Tristan Shale-Hester 2019-12-09 11:50
Sales of both vehicle types have grown, but 1.8 million SUVs were sold over the last four years compared with 47,000 EVs
Although sales of both electric cars and SUVs have grown, just 47,000 of the former have been sold in the last four years, compared with 1.8 million of the latter. There are, of course, electric SUVs on sale – like the Kia e-Niro and Jaguar I-Pace – but these were grouped with the ‘electric cars’ for the purposes of this comparison.
The share of the new car market accounted for by electric cars has risen from 0.6 per cent in 2018 to 1.5 per cent in the first 11 months of 2019, but this has done nothing to combat growing SUV registrations, which have grown 13.5 per cent in three years to account for 21.2 per cent of new car sales in 2018 – three times more than they did a decade earlier.
According to the UK Energy Research Centre (UKREC), which published the report, SUVs emit around a quarter more CO2 on average than medium-sized cars and nearly four times more than electric cars, based on tailpipe emissions, well-to-tank emissions and carbon content of electricity.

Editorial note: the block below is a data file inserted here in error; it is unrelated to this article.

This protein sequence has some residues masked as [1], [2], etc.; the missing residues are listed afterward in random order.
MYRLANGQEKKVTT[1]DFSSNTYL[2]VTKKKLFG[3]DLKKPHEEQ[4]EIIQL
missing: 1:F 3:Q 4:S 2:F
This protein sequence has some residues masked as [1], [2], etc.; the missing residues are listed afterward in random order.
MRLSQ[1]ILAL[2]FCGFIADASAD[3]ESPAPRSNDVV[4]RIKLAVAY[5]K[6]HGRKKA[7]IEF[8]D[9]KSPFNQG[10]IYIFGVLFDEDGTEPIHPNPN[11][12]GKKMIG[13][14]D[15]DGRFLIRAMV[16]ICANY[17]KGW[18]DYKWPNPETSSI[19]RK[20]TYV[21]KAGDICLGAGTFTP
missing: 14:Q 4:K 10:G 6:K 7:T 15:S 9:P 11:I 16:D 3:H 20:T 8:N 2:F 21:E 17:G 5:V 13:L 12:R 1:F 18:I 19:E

Under the assumption that the majority of SUVs will be on the road for at least a decade, UKREC estimates the extra cumulative emissions from them will total around 8.2 million tonnes of CO2.
Growing SUV sales are not unique to the UK – they account for 60 per cent of the growth in the global car fleet since 2010. UKREC first highlighted SUVs’ “potential… to jeopardise the UK transport sector’s ability to meet EU targets for tailpipe CO2 emissions” back in 2005, but underestimated the scale of the growth.
No empirical research has been carried out to discover why SUV sales have grown in the way they have, but UKREC reasons that it’s down to attractive car financing packages and the ongoing freeze in fuel duty.
UKREC says “immediate action” is required to counter sales of larger cars and has called for the 2040 ban on the sale of all new conventional petrol and diesel cars to be brought forward to 2030.
The news follows claims from the European Federation for Transport and Environment think tank in September 2019, which said SUVs were to blame for rising CO2 emissions rather than diesels.
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